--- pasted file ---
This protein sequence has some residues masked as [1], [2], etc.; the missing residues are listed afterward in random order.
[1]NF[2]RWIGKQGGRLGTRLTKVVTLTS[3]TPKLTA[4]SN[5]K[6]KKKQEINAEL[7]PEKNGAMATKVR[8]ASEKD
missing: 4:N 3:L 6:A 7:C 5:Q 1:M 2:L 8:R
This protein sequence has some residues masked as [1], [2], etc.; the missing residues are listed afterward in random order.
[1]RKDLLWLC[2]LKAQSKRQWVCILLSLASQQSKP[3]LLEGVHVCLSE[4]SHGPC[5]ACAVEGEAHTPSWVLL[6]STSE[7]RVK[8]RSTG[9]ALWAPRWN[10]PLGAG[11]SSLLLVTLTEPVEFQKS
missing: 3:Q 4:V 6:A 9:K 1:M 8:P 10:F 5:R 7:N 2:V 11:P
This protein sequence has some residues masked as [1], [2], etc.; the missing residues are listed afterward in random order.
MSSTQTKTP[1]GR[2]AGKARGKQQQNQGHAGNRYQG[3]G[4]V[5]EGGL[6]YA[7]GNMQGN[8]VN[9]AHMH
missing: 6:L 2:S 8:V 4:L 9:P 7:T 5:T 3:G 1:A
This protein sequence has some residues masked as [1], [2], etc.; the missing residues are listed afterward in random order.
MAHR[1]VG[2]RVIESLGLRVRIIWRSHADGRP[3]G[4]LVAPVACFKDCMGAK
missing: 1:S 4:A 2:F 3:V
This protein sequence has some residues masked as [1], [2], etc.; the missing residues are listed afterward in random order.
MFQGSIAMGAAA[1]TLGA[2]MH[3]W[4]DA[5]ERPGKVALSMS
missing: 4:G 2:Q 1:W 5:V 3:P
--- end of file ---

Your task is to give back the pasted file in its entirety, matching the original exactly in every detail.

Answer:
This protein sequence has some residues masked as [1], [2], etc.; the missing residues are listed afterward in random order.
[1]NF[2]RWIGKQGGRLGTRLTKVVTLTS[3]TPKLTA[4]SN[5]K[6]KKKQEINAEL[7]PEKNGAMATKVR[8]ASEKD
missing: 4:N 3:L 6:A 7:C 5:Q 1:M 2:L 8:R
This protein sequence has some residues masked as [1], [2], etc.; the missing residues are listed afterward in random order.
[1]RKDLLWLC[2]LKAQSKRQWVCILLSLASQQSKP[3]LLEGVHVCLSE[4]SHGPC[5]ACAVEGEAHTPSWVLL[6]STSE[7]RVK[8]RSTG[9]ALWAPRWN[10]PLGAG[11]SSLLLVTLTEPVEFQKS
missing: 3:Q 4:V 6:A 9:K 1:M 8:P 10:F 5:R 7:N 2:V 11:P
This protein sequence has some residues masked as [1], [2], etc.; the missing residues are listed afterward in random order.
MSSTQTKTP[1]GR[2]AGKARGKQQQNQGHAGNRYQG[3]G[4]V[5]EGGL[6]YA[7]GNMQGN[8]VN[9]AHMH
missing: 6:L 2:S 8:V 4:L 9:P 7:T 5:T 3:G 1:A
This protein sequence has some residues masked as [1], [2], etc.; the missing residues are listed afterward in random order.
MAHR[1]VG[2]RVIESLGLRVRIIWRSHADGRP[3]G[4]LVAPVACFKDCMGAK
missing: 1:S 4:A 2:F 3:V
This protein sequence has some residues masked as [1], [2], etc.; the missing residues are listed afterward in random order.
MFQGSIAMGAAA[1]TLGA[2]MH[3]W[4]DA[5]ERPGKVALSMS
missing: 4:G 2:Q 1:W 5:V 3:P